The adverse effects of extreme space weather on modern technology--power grid outages, high-frequency communication blackouts, spacecraft anomalies--are well known and well documented, and the physical processes underlying space weather are also generally well understood. Less well documented and understood, however, are the potential economic and societal impacts of the disruption of critical technological systems by severe space weather.

As a first step toward determining the socioeconomic impacts of extreme space weather events and addressing the questions of space weather risk assessment and management, a public workshop was held in May 2008. The workshop brought together representatives of industry, the government, and academia to consider both direct and collateral effects of severe space weather events, the current state of the space weather services infrastructure in the United States, the needs of users of space weather data and services, and the ramifications of future technological developments for contemporary society's vulnerability to space weather. The workshop concluded with a discussion of un- or underexplored topics that would yield the greatest benefits in space weather risk management.

http://science.nasa.gov/headlines/y2009/21jan_severespa...






What's the solution? The report ends with a call for infrastructure designed to better withstand geomagnetic disturbances, improved GPS codes and frequencies, and improvements in space weather forecasting. Reliable forecasting is key. If utility and satellite operators know a storm is coming, they can take measures to reduce damagee.g., disconnecting wires, shielding vulnerable electronics, powering down critical hardware. A few hours without power is better than a few weeks.

NASA has deployed a fleet of spacecraft to study the sun and its eruptions. The Solar and Heliospheric Observatory (SOHO), the twin STEREO probes, ACE, Wind and others are on duty 24/7. NASA physicists use data from these missions to understand the underlying physics of flares and geomagnetic storms; personnel at NOAA's Space Weather Prediction Center use the findings, in turn, to hone their forecasts.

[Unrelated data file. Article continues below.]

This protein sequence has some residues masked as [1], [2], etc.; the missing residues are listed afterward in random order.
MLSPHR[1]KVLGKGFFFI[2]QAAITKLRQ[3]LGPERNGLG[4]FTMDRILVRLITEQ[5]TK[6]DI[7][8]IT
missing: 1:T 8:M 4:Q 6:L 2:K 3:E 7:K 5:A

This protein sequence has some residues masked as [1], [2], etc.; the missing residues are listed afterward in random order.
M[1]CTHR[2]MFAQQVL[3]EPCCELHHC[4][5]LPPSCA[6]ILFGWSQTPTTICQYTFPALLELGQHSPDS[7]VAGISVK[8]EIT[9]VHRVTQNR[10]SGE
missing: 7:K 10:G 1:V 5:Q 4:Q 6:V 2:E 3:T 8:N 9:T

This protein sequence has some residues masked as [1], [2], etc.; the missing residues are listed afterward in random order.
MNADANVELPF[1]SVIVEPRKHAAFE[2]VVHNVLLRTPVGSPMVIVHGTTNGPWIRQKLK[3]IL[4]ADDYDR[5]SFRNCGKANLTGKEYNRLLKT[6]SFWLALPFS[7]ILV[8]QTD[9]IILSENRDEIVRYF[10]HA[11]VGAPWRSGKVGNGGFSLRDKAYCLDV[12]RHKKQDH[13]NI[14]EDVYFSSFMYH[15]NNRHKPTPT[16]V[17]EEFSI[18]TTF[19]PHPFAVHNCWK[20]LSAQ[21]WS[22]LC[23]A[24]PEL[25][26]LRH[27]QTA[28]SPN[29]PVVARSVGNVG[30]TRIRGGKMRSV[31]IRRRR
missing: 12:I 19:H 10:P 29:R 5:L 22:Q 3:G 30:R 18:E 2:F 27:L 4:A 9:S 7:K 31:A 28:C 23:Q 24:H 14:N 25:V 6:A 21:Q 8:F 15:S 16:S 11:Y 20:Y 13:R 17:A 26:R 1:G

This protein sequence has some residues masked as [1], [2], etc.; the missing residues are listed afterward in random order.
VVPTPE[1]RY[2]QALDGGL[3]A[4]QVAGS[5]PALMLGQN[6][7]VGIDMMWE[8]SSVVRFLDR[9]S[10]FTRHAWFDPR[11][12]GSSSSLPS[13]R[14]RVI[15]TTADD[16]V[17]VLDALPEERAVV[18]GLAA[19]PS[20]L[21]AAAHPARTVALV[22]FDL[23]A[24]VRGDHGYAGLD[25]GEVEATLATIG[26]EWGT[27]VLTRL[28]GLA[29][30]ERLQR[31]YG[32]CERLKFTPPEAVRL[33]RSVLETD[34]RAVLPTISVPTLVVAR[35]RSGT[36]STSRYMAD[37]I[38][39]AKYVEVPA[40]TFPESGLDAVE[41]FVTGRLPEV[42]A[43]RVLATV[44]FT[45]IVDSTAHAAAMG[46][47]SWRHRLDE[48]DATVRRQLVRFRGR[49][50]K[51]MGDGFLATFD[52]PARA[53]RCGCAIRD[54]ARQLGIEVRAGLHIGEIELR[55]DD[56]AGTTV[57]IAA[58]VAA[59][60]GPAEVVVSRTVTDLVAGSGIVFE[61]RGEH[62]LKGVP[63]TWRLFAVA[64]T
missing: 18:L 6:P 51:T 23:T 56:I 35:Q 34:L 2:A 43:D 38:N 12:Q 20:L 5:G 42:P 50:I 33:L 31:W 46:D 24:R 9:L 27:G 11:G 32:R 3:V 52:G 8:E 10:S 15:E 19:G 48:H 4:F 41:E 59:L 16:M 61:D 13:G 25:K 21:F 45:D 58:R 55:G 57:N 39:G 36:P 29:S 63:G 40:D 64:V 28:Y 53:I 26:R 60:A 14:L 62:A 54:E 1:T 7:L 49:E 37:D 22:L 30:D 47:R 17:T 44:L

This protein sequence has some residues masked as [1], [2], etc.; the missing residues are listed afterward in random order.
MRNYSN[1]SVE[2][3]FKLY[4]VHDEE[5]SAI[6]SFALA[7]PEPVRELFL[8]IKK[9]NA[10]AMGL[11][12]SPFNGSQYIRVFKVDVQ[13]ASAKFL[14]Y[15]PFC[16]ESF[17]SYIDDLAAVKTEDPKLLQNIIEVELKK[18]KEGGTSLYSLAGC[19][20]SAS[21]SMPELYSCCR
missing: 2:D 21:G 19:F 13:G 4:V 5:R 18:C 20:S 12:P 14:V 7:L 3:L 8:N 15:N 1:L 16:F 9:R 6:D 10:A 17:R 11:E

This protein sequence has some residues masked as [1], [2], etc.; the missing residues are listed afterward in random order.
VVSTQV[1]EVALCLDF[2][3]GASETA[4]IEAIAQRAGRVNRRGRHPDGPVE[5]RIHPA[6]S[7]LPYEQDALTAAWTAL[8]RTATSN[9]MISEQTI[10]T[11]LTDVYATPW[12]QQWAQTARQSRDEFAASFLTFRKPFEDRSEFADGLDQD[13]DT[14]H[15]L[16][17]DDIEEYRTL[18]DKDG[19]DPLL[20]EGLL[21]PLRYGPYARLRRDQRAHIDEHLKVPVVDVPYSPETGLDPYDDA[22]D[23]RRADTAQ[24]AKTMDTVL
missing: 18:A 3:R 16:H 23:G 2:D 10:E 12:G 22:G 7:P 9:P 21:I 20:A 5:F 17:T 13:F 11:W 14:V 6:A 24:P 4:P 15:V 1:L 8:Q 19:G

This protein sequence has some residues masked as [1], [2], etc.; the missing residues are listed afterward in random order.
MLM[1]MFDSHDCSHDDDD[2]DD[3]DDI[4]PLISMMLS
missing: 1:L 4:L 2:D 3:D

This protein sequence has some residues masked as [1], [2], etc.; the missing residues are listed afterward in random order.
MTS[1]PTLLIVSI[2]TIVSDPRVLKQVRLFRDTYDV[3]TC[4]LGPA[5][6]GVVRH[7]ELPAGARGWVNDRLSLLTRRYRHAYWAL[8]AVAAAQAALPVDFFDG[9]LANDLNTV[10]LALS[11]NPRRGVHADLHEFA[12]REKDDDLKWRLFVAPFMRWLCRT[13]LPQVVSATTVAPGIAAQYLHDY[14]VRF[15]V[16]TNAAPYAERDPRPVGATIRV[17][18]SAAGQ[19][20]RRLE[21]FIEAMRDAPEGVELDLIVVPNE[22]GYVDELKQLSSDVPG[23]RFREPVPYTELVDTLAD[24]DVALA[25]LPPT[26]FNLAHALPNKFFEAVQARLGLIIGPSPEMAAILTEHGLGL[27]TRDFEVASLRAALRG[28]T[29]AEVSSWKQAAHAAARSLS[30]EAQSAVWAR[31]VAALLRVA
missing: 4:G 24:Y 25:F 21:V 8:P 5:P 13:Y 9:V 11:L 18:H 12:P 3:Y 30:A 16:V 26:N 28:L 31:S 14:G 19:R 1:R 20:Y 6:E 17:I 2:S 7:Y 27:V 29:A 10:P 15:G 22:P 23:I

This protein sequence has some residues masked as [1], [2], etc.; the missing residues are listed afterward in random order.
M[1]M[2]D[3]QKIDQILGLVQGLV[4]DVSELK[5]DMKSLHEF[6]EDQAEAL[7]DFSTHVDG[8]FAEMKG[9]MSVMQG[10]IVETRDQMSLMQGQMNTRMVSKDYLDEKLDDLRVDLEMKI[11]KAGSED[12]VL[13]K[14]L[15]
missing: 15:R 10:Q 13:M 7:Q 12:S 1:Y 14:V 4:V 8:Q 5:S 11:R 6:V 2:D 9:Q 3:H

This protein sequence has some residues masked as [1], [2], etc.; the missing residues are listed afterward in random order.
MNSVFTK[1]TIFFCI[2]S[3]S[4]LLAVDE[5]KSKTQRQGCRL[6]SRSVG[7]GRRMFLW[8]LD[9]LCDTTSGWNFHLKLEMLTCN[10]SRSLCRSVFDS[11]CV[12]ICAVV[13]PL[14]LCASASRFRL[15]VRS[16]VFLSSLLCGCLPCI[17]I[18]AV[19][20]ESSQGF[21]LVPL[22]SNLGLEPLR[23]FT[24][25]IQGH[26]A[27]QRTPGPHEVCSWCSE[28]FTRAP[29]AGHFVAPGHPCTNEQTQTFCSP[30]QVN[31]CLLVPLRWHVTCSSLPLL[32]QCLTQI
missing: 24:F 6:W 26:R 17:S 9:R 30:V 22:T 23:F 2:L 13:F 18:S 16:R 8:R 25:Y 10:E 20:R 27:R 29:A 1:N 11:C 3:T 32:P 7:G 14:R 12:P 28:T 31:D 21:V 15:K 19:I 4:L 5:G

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canetoad Donating Member (1000+ posts) Send PM | Profile | Ignore Sat May-02-09 02:51 AM
Response to Original message
1. K&R Fascinating
Thanks for posting.
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seemslikeadream Donating Member (1000+ posts) Send PM | Profile | Ignore Sat May-02-09 10:43 AM
Response to Reply #1
4. You are welcome canetoad
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omega minimo Donating Member (1000+ posts) Send PM | Profile | Ignore Sat May-02-09 03:09 AM
Response to Original message
2. Any studies of the effects of these events on earth life?
Edited on Sat May-02-09 03:15 AM by omega minimo
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HysteryDiagnosis Donating Member (1000+ posts) Send PM | Profile | Ignore Sat May-02-09 07:08 AM
Response to Original message
3. Distributed generation will eventually catch on, til then we can
worry about what will happen.

http://www.acumentrics.com/industrial-applications-home...
People are demanding more environmentally friendly ways to power and heat their homes. Acumentrics AHEAD combined heat and power (micro-CHP) fuel cell systems offer a reliable, efficient solution. Our residential fuel cell system generates efficient energy that avoids grid transmission losses. Extra electricity can be put back to the grid for net-metering. 1 Excess heat is captured and used for hot water.

This initiative is not yet offered for general availability.